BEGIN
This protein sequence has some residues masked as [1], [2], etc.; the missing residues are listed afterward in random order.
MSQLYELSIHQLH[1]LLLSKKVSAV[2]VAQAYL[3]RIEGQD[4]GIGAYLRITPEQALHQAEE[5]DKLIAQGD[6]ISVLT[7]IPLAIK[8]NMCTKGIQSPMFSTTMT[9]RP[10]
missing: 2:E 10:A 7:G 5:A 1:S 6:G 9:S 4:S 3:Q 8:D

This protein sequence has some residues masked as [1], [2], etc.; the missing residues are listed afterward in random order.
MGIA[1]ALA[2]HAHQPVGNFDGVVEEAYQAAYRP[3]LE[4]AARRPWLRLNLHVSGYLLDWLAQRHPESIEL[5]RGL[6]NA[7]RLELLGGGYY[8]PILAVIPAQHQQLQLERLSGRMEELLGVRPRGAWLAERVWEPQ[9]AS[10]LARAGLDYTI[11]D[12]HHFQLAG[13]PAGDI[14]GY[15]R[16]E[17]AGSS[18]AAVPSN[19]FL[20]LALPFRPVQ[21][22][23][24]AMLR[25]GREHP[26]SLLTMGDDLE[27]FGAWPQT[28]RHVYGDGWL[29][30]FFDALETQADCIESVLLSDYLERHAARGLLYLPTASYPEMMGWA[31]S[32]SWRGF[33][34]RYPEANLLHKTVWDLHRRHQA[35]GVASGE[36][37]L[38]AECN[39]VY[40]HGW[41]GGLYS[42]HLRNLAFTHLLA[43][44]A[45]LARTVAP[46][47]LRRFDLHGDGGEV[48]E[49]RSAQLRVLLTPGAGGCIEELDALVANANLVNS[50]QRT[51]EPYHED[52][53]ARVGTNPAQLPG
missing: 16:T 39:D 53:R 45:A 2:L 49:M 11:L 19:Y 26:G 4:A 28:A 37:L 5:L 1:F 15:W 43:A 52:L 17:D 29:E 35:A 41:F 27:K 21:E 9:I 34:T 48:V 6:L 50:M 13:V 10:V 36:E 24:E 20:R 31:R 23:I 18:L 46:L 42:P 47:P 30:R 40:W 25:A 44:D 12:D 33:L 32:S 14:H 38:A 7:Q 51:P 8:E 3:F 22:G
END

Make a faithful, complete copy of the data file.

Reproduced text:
This protein sequence has some residues masked as [1], [2], etc.; the missing residues are listed afterward in random order.
MSQLYELSIHQLH[1]LLLSKKVSAV[2]VAQAYL[3]RIEGQD[4]GIGAYLRITPEQALHQAEE[5]DKLIAQGD[6]ISVLT[7]IPLAIK[8]NMCTKGIQSPMFSTTMT[9]RP[10]
missing: 2:E 10:A 7:G 5:A 1:S 6:G 9:S 4:S 3:Q 8:D

This protein sequence has some residues masked as [1], [2], etc.; the missing residues are listed afterward in random order.
MGIA[1]ALA[2]HAHQPVGNFDGVVEEAYQAAYRP[3]LE[4]AARRPWLRLNLHVSGYLLDWLAQRHPESIEL[5]RGL[6]NA[7]RLELLGGGYY[8]PILAVIPAQHQQLQLERLSGRMEELLGVRPRGAWLAERVWEPQ[9]AS[10]LARAGLDYTI[11]D[12]HHFQLAG[13]PAGDI[14]GY[15]R[16]E[17]AGSS[18]AAVPSN[19]FL[20]LALPFRPVQ[21][22][23][24]AMLR[25]GREHP[26]SLLTMGDDLE[27]FGAWPQT[28]RHVYGDGWL[29][30]FFDALETQADCIESVLLSDYLERHAARGLLYLPTASYPEMMGWA[31]S[32]SWRGF[33][34]RYPEANLLHKTVWDLHRRHQA[35]GVASGE[36][37]L[38]AECN[39]VY[40]HGW[41]GGLYS[42]HLRNLAFTHLLA[43][44]A[45]LARTVAP[46][47]LRRFDLHGDGGEV[48]E[49]RSAQLRVLLTPGAGGCIEELDALVANANLVNS[50]QRT[51]EPYHED[52][53]ARVGTNPAQLPG
missing: 16:T 39:D 53:R 45:A 2:L 49:M 11:L 19:Y 26:G 4:A 28:A 37:L 5:L 1:F 15:W 43:A 52:L 17:D 29:E 35:A 41:F 27:K 21:E 9:I 34:T 48:V 6:L 50:M 13:V 10:V 36:E 24:E 20:R 31:R 23:I 18:L 46:L 42:P 47:P 30:R 40:W 25:A 44:D 12:D 33:L 32:S 14:H 38:A 7:Q 51:P 8:E 3:F 22:G